What is the importance of the Russian investment in completing the international corridor through Iran?


Tehran- After Western sanctions imposed on Iran impeded the completion of the North-South Transport Corridor for more than two decades, the sanctions imposed on Moscow contributed to Russian investments to create the last link of the corridor that aims to connect India and Russia via Iran.

Iranian President Ebrahim Raisi and his Russian counterpart Vladimir Putin witnessed the signing last Wednesday an agreement With an amount of $1.6 billion to finance and construct a 162-kilometer railway between the cities of Rasht and Astara (northwestern Iran), to be part of a transport corridor aimed at linking Russian ports with Iranian ports overlooking the Gulf waters.

While Iran describes the agreement as “an important and strategic step in the field of bilateral cooperation between Tehran and Moscow,” Russia says that this corridor can compete with the Suez Canal as a major route for global trade.

The Iranian president and his Russian counterpart signed an agreement of $1.6 billion to finance and build a railway (Reuters)

Face the penalties

After Russia, Iran and India signed the first document to establish the corridor in 2000, Iranian observers see the Western sanctions imposed on both Tehran and Moscow as a key factor that prompted the Iranian and Russian sides to accelerate the completion of the project in order to circumvent the sanctions.

Meanwhile, Vedant Patel, deputy spokesman for the US State Department, commented – in a press conference last Wednesday – by saying that “any project to avoid sanctions is a matter of concern to us.”

For his part, Farzad Ahmadi, a researcher in political economy, describes the Russian investment in the railway as a “late step,” adding that “better late than never,” adding that the Russian war on Ukraine increased the rift between East and West, which contributed to the acceleration By completing the “North-South” corridor.

Speaking to Al-Jazeera Net, Ahmadi believes that Western sanctions closed the doors of Europe to Russian goods, which urged Moscow to invest in the “north-south” corridor to open new markets in East Asia and compensate for the markets it lost in Western countries.

international challenges

The Iranian researcher attributed the reason for the Russian delay in contributing to the “North-South” corridor project to its loss of the required economic feasibility compared to trade with Western countries, and he expected growing cooperation between his country and Russia in the coming years to confront Western sanctions imposed on the two countries.

Ahmadi pointed out that about 10% of global maritime trade passes through the Suez Canal, which connects the Mediterranean Sea with the Red Sea, describing the Russian talk about the ability of the corridor linking Russia and India via Iran to compete with the Suez Canal as exaggerated and comes to highlight the importance of the new corridor.

The length of the corridor extending from the Russian city of St. Petersburg on the Baltic Sea through the Caspian Sea, Iran, and the Gulf waters to the Indian Ocean is 7,200 km, and reduces the time period by up to 30 days compared to the traditional corridor through the Suez Canal.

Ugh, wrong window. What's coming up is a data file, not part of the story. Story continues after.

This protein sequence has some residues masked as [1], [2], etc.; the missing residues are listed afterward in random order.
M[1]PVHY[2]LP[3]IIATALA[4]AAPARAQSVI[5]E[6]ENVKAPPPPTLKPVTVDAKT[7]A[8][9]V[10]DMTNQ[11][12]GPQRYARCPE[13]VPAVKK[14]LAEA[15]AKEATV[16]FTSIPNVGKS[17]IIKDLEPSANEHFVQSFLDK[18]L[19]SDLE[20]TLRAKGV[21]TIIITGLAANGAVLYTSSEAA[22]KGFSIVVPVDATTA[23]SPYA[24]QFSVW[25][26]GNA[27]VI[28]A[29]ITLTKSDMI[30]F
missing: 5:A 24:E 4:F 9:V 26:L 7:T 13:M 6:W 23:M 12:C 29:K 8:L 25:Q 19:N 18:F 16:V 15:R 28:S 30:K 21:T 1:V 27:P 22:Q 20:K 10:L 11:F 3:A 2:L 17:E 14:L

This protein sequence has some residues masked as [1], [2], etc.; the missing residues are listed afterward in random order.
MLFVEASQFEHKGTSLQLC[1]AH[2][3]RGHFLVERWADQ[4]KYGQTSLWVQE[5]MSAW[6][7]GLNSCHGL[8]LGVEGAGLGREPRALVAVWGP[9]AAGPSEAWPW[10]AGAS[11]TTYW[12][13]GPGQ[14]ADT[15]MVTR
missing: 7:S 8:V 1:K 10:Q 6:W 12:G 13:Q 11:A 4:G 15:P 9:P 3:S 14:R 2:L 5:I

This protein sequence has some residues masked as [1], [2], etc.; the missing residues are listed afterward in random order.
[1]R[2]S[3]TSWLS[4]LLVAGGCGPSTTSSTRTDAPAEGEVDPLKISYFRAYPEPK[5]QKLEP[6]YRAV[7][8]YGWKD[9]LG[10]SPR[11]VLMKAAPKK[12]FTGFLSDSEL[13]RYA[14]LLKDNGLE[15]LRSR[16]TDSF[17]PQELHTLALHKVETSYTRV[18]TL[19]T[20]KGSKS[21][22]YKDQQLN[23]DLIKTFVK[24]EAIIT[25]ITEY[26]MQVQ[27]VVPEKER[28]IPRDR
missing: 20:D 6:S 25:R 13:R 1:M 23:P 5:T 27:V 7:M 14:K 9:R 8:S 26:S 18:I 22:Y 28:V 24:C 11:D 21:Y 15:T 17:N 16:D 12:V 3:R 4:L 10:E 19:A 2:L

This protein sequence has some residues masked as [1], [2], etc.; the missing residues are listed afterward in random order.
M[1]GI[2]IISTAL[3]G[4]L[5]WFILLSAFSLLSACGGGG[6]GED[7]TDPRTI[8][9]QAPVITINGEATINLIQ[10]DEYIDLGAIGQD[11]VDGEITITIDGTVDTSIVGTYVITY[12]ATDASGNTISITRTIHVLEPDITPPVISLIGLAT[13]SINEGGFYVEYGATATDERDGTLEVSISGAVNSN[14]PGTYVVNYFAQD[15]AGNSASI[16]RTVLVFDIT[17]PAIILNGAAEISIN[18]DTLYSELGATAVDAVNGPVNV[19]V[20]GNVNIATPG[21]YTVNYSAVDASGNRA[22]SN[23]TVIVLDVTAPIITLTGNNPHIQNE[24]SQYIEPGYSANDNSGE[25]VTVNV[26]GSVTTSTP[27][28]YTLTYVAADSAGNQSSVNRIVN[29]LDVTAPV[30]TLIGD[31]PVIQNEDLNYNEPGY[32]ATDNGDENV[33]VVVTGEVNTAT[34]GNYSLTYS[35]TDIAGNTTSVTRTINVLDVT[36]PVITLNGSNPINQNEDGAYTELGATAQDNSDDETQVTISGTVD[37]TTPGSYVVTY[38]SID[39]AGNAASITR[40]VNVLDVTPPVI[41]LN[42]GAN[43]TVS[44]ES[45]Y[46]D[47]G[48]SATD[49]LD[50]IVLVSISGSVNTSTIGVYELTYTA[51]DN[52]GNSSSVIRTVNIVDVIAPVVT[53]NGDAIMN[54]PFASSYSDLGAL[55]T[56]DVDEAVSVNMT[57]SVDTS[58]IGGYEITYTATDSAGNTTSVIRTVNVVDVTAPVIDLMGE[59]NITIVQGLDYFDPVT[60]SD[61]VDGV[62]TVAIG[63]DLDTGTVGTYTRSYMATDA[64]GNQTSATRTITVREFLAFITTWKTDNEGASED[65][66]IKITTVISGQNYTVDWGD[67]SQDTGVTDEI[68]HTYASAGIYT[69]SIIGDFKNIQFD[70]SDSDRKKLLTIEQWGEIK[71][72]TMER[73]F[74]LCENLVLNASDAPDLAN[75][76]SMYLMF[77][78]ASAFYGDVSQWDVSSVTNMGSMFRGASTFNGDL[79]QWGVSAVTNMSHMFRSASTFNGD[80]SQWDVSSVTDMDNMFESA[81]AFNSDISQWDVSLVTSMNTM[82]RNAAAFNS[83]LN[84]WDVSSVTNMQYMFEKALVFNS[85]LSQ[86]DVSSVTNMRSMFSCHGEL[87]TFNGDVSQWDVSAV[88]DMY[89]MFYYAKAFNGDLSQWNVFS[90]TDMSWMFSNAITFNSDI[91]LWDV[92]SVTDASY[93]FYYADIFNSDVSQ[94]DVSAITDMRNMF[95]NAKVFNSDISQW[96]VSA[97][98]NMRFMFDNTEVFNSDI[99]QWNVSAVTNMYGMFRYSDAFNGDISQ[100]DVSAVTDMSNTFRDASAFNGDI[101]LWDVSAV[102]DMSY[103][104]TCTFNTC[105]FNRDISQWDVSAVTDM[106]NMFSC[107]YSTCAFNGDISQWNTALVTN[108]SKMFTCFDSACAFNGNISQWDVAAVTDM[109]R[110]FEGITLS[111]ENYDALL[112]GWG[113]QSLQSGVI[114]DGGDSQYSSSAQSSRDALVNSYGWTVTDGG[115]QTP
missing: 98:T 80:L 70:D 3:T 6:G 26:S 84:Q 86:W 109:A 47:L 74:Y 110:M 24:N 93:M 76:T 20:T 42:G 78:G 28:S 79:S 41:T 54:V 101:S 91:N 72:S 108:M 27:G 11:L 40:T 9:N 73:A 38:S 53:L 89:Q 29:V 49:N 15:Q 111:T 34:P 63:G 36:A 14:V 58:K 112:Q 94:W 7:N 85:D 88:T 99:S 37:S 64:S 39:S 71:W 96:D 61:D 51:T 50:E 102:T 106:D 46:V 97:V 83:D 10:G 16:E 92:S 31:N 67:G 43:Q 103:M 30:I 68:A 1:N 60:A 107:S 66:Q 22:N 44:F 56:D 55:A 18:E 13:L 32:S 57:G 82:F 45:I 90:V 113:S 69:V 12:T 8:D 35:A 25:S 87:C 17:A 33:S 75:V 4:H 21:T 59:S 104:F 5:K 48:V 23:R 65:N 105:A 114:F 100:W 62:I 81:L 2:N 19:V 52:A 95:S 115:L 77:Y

Ahmadi concluded that the parties imposing sanctions on both Iran and Russia will work to obstruct the transformation of the new corridor into a major route for global trade, especially in the Gulf waters.

A north-south corridor consists of a network of sea, land and railway lines (Iranian Presidency)
The “North-South” corridor consists of a network of sea, land and railway lines (Iranian Presidency)

regional rivalry

In the context, economic researcher Ghulam Reza Moqaddam reads the project to extend the new railway (northwestern Iran) in the context of regional and international competition, explaining that the new railway will be used in the north-south and west-east corridors that connect Kazakhstan with Turkey and Europe through Iranian territory.

As for Western pressure on Russia, it constitutes an opportunity for the Iranian side to activate the blocked corridors due to the financing deficit, and increase its share of global trade, according to Reza Moqaddam, who explained to Al Jazeera Net that his country was very late in completing the network of corridors, and that it fears at the present time that its geostrategic position will be lost as a result. .

The Iranian researcher pointed out that there are two other corridors whose construction is in full swing, east and west of Iran, explaining that the agreement of Uzbekistan, Pakistan and Afghanistan in 2021 on the 600-kilometer railway project that extends from Mazar-i-Sharif, Kabul and Peshawar will link Europe and Asia after its completion.

He described the Baghdad and Ankara agreement last March to link the Iraqi port of Faw on Gulf waters with Turkish territory as the second corridor that would compete with the “north-south” corridor through Iranian territory, and urged Tehran to complete it before the completion of the two competing corridors east and west of his country.

Reza Moghadam concluded by saying that the capacity of the “North-South” corridor will reach about 30 million tons of goods annually after it is fully operational, which constitutes a strong boost to the Iranian economy, noting that its current capacity does not exceed two million tons.

Although Iran had announced the inauguration of the corridor two years ago and the transfer of a shipment of paper from Finland to India, via trucks from the Iranian port of Astara on the Caspian Sea to the Gulf waters via train and then by sea to India, the project faltered for reasons that have not yet been announced, but observers attribute the reason to Not completing the railway between Rasht and Astara.



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